October in the Playroom
In the past, the staff in the playroom have had the pleasure of observing new friendships develop between several children. Some of them in particular have a special bond with one other. A common interest with the trains has helped to foster these new friendships. It’s nice to see these children and others learning to negotiate and compromise with each other. These skills are important for the healthy social and emotional development of a child. Learning to be a friend is an important skill that is necessary for their success.
On Mondays at 11:30 a music therapist comes and leads parents and children in a ½ hour of singing and stories. Children learn songs, do a little dancing and make a lot of wonderful noise.
Wiggle, Giggle and Munch
Wednesday mornings from 10 – 12 we have Wiggle, Giggle & Munch for children who are into movement. The morning includes physical activities, a craft, circle time and a nutritious snack. October dates are the 4th, 11th, 18th and 25th. All our programs are run on a drop-in basis. You do not have to pre-register. Just come on the days that work for you and your family. For more information, please call us at 204-788-8055.
Maslow’s hierarchy of needs
Abraham Maslow believed that human behavior is motivated by certain needs. According to him, these needs must be satisfied in a particular order starting with our lower level needs before we can satisfy higher level needs. Maslow based his theory partially on his own assumptions about human potential and partially on his case studies of historical figures whom he believed to be self-actualized. Maslow argued, the way in which essential needs are fulfilled is just as important as the needs themselves.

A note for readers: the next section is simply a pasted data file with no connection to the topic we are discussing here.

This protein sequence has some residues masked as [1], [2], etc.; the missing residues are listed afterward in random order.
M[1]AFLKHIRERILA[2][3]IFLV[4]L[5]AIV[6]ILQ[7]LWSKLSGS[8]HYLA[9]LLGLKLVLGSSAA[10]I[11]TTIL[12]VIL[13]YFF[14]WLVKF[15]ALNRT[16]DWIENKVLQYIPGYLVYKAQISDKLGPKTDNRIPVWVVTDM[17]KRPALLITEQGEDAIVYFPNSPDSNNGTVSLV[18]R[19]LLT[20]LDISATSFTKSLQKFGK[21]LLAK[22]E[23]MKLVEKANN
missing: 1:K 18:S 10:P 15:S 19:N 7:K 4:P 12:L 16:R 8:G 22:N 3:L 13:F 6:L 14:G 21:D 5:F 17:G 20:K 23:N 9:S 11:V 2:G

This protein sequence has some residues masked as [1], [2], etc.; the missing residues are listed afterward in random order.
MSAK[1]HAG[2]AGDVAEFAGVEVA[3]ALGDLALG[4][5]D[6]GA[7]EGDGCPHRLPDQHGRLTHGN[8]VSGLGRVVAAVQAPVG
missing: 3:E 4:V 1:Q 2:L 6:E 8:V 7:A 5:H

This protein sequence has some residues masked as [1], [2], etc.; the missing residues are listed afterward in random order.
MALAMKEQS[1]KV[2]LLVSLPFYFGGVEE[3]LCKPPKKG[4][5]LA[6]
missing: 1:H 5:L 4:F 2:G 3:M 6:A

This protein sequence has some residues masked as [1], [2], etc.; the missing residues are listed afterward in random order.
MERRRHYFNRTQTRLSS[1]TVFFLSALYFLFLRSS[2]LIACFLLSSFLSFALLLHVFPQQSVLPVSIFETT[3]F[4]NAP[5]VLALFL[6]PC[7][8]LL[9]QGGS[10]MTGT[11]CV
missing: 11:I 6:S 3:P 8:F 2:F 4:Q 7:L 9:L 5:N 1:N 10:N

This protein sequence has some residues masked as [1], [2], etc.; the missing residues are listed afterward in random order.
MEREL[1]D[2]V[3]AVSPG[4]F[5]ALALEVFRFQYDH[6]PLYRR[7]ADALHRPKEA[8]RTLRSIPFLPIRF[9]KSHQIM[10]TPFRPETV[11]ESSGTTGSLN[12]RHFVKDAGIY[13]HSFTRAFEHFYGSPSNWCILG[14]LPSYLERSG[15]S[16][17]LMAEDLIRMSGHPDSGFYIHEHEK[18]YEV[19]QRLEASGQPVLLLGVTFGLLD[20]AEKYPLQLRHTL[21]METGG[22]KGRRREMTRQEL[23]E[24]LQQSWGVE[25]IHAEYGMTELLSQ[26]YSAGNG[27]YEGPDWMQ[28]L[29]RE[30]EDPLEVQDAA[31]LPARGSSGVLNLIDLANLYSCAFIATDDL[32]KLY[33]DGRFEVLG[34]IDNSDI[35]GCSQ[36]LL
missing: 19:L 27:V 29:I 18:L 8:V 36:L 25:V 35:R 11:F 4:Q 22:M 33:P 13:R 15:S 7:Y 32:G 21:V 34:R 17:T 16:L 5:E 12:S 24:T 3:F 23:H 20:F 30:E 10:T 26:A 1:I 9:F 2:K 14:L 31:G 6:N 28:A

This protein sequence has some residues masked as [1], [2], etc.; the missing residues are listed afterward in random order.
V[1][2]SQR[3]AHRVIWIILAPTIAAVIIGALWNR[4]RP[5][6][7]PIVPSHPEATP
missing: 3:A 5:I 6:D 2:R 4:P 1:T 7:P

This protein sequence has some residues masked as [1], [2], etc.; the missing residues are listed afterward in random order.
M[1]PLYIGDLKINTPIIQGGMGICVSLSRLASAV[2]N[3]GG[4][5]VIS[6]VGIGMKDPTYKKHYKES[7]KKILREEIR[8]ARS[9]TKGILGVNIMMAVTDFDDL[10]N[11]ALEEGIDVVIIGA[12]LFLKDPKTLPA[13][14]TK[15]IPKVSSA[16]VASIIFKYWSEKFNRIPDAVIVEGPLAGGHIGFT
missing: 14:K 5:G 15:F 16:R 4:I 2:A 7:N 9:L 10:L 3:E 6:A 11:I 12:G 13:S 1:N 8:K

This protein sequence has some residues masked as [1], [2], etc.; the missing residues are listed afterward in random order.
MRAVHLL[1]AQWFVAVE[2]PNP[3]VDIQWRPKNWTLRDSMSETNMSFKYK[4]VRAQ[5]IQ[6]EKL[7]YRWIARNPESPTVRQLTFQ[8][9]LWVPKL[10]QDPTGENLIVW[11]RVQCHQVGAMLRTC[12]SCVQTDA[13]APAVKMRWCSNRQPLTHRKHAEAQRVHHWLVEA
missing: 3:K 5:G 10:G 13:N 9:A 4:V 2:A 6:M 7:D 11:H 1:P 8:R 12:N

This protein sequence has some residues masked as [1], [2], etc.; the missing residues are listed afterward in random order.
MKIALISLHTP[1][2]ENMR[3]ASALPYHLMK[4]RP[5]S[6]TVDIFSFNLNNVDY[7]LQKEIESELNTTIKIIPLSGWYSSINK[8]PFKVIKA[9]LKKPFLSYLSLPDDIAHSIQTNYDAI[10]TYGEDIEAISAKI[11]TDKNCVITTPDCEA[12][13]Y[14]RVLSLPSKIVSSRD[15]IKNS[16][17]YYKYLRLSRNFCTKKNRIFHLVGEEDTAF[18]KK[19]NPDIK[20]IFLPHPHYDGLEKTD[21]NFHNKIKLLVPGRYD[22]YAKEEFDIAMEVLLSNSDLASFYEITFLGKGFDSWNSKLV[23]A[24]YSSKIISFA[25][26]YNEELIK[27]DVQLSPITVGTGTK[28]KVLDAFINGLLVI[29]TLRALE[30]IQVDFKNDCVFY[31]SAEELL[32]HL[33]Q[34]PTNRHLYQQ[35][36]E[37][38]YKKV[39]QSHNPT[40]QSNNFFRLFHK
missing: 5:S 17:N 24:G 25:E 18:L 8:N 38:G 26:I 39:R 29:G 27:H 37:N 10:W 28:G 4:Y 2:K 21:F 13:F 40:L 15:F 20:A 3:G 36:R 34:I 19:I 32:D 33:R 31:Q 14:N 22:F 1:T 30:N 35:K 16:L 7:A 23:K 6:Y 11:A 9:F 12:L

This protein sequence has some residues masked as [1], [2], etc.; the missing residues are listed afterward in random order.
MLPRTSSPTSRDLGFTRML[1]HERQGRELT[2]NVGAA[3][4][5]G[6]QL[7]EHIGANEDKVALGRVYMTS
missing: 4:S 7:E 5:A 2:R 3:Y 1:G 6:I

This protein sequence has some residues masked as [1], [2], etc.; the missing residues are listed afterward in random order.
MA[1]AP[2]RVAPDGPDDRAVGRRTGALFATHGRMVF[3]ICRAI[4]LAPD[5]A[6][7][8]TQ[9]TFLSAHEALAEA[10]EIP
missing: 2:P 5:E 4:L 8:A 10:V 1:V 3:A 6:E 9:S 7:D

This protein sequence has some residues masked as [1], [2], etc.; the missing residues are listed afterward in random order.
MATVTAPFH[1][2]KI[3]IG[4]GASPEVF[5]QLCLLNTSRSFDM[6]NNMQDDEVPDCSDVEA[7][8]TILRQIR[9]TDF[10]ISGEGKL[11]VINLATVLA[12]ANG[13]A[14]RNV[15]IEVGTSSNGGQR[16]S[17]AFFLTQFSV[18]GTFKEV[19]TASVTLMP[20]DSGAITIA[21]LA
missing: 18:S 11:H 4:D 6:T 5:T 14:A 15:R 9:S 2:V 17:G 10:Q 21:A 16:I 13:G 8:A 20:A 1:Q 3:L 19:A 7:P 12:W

At the peak of this hierarchy is self-actualization. The hierarchy suggests that when the other needs at the base of the pyramid have been met, the individual can then focus their attention on this pinnacle need. Self-actualization is described as “…the desire for self-fulfillment, namely, to the tendency for him to become actualized in what he is potentially.”
Together, these define the human experience. To the extent a person finds cooperative social fulfillment, he establishes meaningful relationships with other people and the larger world. In other words, he establishes meaningful connections to an external reality—an essential component of self-actualization. In contrast, to the extent that vital needs find selfish and competitive fulfillment, a person acquires hostile emotions and limited external relationships—his awareness remains internal and limited.
Getting your needs met is crucial as you invest in the wellness of your body, mind and spirit and orient your life around your values and passions. In this way you actually have more to give others and you expect less in return, so you’re giving is unconditional. You can build your reserves, you are stronger, and you are a role model showing others how to treat themselves and others with true respect.